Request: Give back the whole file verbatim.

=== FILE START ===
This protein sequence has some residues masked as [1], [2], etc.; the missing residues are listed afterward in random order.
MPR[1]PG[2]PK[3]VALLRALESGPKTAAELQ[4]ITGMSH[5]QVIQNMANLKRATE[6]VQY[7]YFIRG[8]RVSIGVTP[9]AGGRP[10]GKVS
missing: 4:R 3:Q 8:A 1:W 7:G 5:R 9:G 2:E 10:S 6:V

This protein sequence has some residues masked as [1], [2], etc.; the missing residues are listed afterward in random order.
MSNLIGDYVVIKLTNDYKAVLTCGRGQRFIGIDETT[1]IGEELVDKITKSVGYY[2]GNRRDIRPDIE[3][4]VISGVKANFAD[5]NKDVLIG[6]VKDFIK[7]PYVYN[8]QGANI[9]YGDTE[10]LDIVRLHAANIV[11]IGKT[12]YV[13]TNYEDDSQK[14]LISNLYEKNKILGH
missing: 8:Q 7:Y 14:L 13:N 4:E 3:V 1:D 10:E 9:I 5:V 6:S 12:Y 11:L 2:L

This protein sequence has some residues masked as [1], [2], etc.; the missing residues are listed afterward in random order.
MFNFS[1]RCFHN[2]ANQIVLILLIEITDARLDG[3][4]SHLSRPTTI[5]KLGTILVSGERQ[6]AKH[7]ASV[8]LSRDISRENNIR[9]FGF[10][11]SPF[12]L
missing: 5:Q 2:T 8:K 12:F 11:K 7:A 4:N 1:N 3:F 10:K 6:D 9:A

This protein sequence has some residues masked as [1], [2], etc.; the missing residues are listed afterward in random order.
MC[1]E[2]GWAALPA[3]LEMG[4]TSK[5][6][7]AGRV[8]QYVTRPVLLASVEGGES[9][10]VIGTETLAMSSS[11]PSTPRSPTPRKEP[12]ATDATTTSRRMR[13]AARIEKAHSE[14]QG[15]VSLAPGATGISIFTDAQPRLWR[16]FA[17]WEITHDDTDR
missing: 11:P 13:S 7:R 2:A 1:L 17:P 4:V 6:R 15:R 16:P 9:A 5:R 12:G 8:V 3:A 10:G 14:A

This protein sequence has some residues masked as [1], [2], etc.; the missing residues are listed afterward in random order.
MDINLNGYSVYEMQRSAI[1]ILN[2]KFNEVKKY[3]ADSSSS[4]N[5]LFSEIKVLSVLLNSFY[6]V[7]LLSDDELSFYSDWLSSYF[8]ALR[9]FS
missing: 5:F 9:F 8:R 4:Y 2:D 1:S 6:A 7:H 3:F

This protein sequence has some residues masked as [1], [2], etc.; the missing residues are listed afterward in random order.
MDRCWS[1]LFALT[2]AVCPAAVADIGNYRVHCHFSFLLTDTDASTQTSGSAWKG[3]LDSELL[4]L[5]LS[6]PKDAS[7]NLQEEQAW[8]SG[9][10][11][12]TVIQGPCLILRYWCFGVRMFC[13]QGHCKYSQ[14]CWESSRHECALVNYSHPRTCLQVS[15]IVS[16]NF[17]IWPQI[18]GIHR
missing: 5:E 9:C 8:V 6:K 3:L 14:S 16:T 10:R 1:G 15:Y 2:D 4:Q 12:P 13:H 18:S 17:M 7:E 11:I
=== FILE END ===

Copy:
This protein sequence has some residues masked as [1], [2], etc.; the missing residues are listed afterward in random order.
MPR[1]PG[2]PK[3]VALLRALESGPKTAAELQ[4]ITGMSH[5]QVIQNMANLKRATE[6]VQY[7]YFIRG[8]RVSIGVTP[9]AGGRP[10]GKVS
missing: 4:R 3:Q 8:A 1:W 7:G 5:R 9:G 2:E 10:S 6:V

This protein sequence has some residues masked as [1], [2], etc.; the missing residues are listed afterward in random order.
MSNLIGDYVVIKLTNDYKAVLTCGRGQRFIGIDETT[1]IGEELVDKITKSVGYY[2]GNRRDIRPDIE[3][4]VISGVKANFAD[5]NKDVLIG[6]VKDFIK[7]PYVYN[8]QGANI[9]YGDTE[10]LDIVRLHAANIV[11]IGKT[12]YV[13]TNYEDDSQK[14]LISNLYEKNKILGH
missing: 8:Q 7:Y 14:L 13:N 4:E 3:V 1:D 10:E 9:I 5:V 6:S 12:Y 11:L 2:L

This protein sequence has some residues masked as [1], [2], etc.; the missing residues are listed afterward in random order.
MFNFS[1]RCFHN[2]ANQIVLILLIEITDARLDG[3][4]SHLSRPTTI[5]KLGTILVSGERQ[6]AKH[7]ASV[8]LSRDISRENNIR[9]FGF[10][11]SPF[12]L
missing: 5:Q 2:T 8:K 12:F 11:K 7:A 4:N 1:N 3:F 10:K 6:D 9:A

This protein sequence has some residues masked as [1], [2], etc.; the missing residues are listed afterward in random order.
MC[1]E[2]GWAALPA[3]LEMG[4]TSK[5][6][7]AGRV[8]QYVTRPVLLASVEGGES[9][10]VIGTETLAMSSS[11]PSTPRSPTPRKEP[12]ATDATTTSRRMR[13]AARIEKAHSE[14]QG[15]VSLAPGATGISIFTDAQPRLWR[16]FA[17]WEITHDDTDR
missing: 11:P 13:S 7:R 2:A 1:L 17:P 4:V 6:R 15:R 16:P 9:A 5:R 12:G 8:V 3:A 10:G 14:A

This protein sequence has some residues masked as [1], [2], etc.; the missing residues are listed afterward in random order.
MDINLNGYSVYEMQRSAI[1]ILN[2]KFNEVKKY[3]ADSSSS[4]N[5]LFSEIKVLSVLLNSFY[6]V[7]LLSDDELSFYSDWLSSYF[8]ALR[9]FS
missing: 5:F 9:F 8:R 4:Y 2:D 1:S 6:A 7:H 3:F

This protein sequence has some residues masked as [1], [2], etc.; the missing residues are listed afterward in random order.
MDRCWS[1]LFALT[2]AVCPAAVADIGNYRVHCHFSFLLTDTDASTQTSGSAWKG[3]LDSELL[4]L[5]LS[6]PKDAS[7]NLQEEQAW[8]SG[9][10][11][12]TVIQGPCLILRYWCFGVRMFC[13]QGHCKYSQ[14]CWESSRHECALVNYSHPRTCLQVS[15]IVS[16]NF[17]IWPQI[18]GIHR
missing: 5:E 9:C 8:V 6:K 3:L 14:S 16:T 10:R 1:G 15:Y 2:D 4:Q 12:P 13:H 18:S 17:M 7:E 11:I